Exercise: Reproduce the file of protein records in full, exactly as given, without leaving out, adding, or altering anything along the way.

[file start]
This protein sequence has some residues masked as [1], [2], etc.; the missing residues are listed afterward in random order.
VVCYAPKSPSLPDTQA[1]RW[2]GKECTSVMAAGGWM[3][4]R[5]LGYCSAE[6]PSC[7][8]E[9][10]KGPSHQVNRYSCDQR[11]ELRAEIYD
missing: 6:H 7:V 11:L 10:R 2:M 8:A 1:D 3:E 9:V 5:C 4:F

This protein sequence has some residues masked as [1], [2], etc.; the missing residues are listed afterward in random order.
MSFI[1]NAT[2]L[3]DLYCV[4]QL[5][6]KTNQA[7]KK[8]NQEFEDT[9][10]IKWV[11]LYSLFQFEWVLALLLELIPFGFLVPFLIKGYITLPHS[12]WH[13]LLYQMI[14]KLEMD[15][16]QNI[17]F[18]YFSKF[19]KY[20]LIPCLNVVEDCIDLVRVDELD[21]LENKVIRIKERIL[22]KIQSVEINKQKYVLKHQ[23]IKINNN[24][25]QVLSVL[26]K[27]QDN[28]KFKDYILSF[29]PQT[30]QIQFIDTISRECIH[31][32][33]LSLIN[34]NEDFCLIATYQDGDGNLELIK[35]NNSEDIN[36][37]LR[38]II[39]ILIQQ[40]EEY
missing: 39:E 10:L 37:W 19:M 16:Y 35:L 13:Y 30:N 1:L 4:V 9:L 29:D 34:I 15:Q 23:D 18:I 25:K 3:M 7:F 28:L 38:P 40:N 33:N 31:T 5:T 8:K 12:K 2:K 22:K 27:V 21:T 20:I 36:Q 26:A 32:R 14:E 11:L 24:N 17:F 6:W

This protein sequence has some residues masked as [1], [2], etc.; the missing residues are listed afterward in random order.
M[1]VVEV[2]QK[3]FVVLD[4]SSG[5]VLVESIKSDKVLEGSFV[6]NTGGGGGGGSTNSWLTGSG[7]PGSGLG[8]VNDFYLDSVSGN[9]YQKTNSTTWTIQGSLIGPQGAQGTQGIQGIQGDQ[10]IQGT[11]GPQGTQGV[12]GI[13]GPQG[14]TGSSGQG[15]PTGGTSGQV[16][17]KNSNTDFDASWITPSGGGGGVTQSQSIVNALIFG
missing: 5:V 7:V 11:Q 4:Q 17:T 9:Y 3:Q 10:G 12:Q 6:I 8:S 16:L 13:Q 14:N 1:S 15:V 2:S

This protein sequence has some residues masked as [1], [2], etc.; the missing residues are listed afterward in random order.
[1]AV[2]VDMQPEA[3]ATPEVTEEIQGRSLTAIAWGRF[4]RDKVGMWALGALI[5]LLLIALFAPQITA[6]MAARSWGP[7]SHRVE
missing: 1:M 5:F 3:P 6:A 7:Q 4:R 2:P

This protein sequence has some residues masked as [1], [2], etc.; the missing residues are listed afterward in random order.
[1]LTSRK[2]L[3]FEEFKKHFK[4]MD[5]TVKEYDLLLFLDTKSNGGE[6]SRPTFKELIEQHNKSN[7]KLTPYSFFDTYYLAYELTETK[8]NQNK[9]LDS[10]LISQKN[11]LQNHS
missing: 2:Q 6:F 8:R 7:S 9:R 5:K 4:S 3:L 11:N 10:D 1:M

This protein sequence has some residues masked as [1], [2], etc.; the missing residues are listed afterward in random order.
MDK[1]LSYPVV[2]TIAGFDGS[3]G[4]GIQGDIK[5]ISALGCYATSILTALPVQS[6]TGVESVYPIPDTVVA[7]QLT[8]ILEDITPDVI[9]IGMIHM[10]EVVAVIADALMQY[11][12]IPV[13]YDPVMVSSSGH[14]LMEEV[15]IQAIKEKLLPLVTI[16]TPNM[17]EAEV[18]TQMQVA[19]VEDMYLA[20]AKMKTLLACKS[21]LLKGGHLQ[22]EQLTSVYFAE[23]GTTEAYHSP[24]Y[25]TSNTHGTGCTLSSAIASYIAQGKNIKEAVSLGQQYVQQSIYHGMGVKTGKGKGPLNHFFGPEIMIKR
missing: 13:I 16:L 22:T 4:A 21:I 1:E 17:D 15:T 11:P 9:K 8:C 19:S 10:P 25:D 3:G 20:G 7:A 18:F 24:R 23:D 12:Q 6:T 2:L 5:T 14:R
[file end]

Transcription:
This protein sequence has some residues masked as [1], [2], etc.; the missing residues are listed afterward in random order.
VVCYAPKSPSLPDTQA[1]RW[2]GKECTSVMAAGGWM[3][4]R[5]LGYCSAE[6]PSC[7][8]E[9][10]KGPSHQVNRYSCDQR[11]ELRAEIYD
missing: 6:H 7:V 11:L 10:R 2:M 8:A 1:D 3:E 9:V 5:C 4:F

This protein sequence has some residues masked as [1], [2], etc.; the missing residues are listed afterward in random order.
MSFI[1]NAT[2]L[3]DLYCV[4]QL[5][6]KTNQA[7]KK[8]NQEFEDT[9][10]IKWV[11]LYSLFQFEWVLALLLELIPFGFLVPFLIKGYITLPHS[12]WH[13]LLYQMI[14]KLEMD[15][16]QNI[17]F[18]YFSKF[19]KY[20]LIPCLNVVEDCIDLVRVDELD[21]LENKVIRIKERIL[22]KIQSVEINKQKYVLKHQ[23]IKINNN[24][25]QVLSVL[26]K[27]QDN[28]KFKDYILSF[29]PQT[30]QIQFIDTISRECIH[31][32][33]LSLIN[34]NEDFCLIATYQDGDGNLELIK[35]NNSEDIN[36][37]LR[38]II[39]ILIQQ[40]EEY
missing: 39:E 10:L 37:W 19:M 16:Y 35:L 13:Y 30:N 1:L 4:V 9:L 29:D 34:I 15:Q 23:D 18:I 25:K 3:M 7:F 28:L 38:P 40:N 33:N 31:T 5:T 8:K 12:K 2:K 22:K 27:V 21:T 20:I 36:Q 26:A 32:R 14:E 11:L 24:N 17:F 6:W

This protein sequence has some residues masked as [1], [2], etc.; the missing residues are listed afterward in random order.
M[1]VVEV[2]QK[3]FVVLD[4]SSG[5]VLVESIKSDKVLEGSFV[6]NTGGGGGGGSTNSWLTGSG[7]PGSGLG[8]VNDFYLDSVSGN[9]YQKTNSTTWTIQGSLIGPQGAQGTQGIQGIQGDQ[10]IQGT[11]GPQGTQGV[12]GI[13]GPQG[14]TGSSGQG[15]PTGGTSGQV[16][17]KNSNTDFDASWITPSGGGGGVTQSQSIVNALIFG
missing: 5:V 7:V 11:Q 4:Q 17:T 9:Y 3:Q 10:G 12:Q 6:I 8:S 16:L 13:Q 14:N 1:S 15:V 2:S

This protein sequence has some residues masked as [1], [2], etc.; the missing residues are listed afterward in random order.
[1]AV[2]VDMQPEA[3]ATPEVTEEIQGRSLTAIAWGRF[4]RDKVGMWALGALI[5]LLLIALFAPQITA[6]MAARSWGP[7]SHRVE
missing: 1:M 5:F 3:P 6:A 7:Q 4:R 2:P

This protein sequence has some residues masked as [1], [2], etc.; the missing residues are listed afterward in random order.
[1]LTSRK[2]L[3]FEEFKKHFK[4]MD[5]TVKEYDLLLFLDTKSNGGE[6]SRPTFKELIEQHNKSN[7]KLTPYSFFDTYYLAYELTETK[8]NQNK[9]LDS[10]LISQKN[11]LQNHS
missing: 2:Q 6:F 8:R 7:S 9:R 5:K 4:S 3:L 11:N 10:D 1:M

This protein sequence has some residues masked as [1], [2], etc.; the missing residues are listed afterward in random order.
MDK[1]LSYPVV[2]TIAGFDGS[3]G[4]GIQGDIK[5]ISALGCYATSILTALPVQS[6]TGVESVYPIPDTVVA[7]QLT[8]ILEDITPDVI[9]IGMIHM[10]EVVAVIADALMQY[11][12]IPV[13]YDPVMVSSSGH[14]LMEEV[15]IQAIKEKLLPLVTI[16]TPNM[17]EAEV[18]TQMQVA[19]VEDMYLA[20]AKMKTLLACKS[21]LLKGGHLQ[22]EQLTSVYFAE[23]GTTEAYHSP[24]Y[25]TSNTHGTGCTLSSAIASYIAQGKNIKEAVSLGQQYVQQSIYHGMGVKTGKGKGPLNHFFGPEIMIKR
missing: 13:I 16:L 22:T 4:A 21:I 1:E 17:D 15:T 11:P 9:K 8:C 19:S 10:P 25:D 3:G 20:G 7:A 18:F 24:R 23:D 12:Q 6:T 2:L 5:T 14:R